The foregoing illustrative heating temperatures and time, pressure foot force, and upset force are for riveting sheets of aluminum alloy. Die 50, at the end of dimpling anvil 48, as previously described has the shape of a truncated cone, and the angle included between the cone side wall is 100 degrees when 100 degree countersink rivets are employed. The included angle between the conical side wall of ram formation 226 is 98 degrees. These included angles are the same for different diameter rivets. By way of example, assuming about 0.15 second to clamp the workpiece 14, a heating time of about 2.5 seconds, about 0.5 second for dimpling, about 0.8 second for drilling, about 0.3 second for upset, about 0.45 second for unclamping, and about 0.5 second for each of the transfers between dimpling and drilling and between drilling and upset, the total cycle time for the method is about 5.7 seconds.

Each dimpled recess provided by the method and apparatus is located and formed in an accurate manner and without cracks and distortion in the workpiece. During formatin of the dimpled recess, workpiece material flow is controlled by preventing relative stretching of the workpiece sheets.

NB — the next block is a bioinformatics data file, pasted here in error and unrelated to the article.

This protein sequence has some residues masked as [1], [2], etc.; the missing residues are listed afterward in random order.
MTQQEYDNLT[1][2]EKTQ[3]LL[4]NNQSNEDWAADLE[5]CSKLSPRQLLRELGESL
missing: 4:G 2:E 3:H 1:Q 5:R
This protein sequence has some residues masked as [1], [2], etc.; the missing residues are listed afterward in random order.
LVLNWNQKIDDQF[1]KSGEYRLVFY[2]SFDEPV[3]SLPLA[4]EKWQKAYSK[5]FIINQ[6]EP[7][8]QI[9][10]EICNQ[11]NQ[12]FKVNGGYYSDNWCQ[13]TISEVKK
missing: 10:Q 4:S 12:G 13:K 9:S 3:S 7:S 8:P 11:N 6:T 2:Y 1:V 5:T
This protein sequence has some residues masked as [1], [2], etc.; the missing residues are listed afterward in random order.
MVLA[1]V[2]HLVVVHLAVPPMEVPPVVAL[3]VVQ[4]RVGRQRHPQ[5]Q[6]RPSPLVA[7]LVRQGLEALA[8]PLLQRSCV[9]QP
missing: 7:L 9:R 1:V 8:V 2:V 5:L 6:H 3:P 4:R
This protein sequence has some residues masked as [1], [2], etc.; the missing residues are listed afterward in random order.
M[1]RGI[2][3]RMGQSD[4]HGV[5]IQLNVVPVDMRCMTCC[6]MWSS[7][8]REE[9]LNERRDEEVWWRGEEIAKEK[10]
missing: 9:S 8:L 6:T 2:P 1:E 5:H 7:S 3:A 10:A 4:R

FIGS. 13-18 illustrate operation of the apparatus of FIGS. 1-4 in performing the method according to a further aspect of the present invention to provide a fluid-tight seal between the rivet and the workpiece. For convenience in illustration, components similar to those shown in FIGS. 1-12 are identified in FIGS. 13-18 with the same reference numerals and provided with a prime designation. The first step in this method of the present invention is applying clamping pressure to a defined area of the workpiece in a manner similar to that illustrated and described in connection with FIG. 5. Clamping pressure is applied to the defined area of the workpiece 14 between the pressure foot 80' and the clamping arms 152', 154'. Also, in accordance with this aspect of the present invention, the workpiece 14' is clamped continuously during dimpling, drilling and riveting thereof in a manner similar to the method illustrated and described in connection with FIGS. 5-12.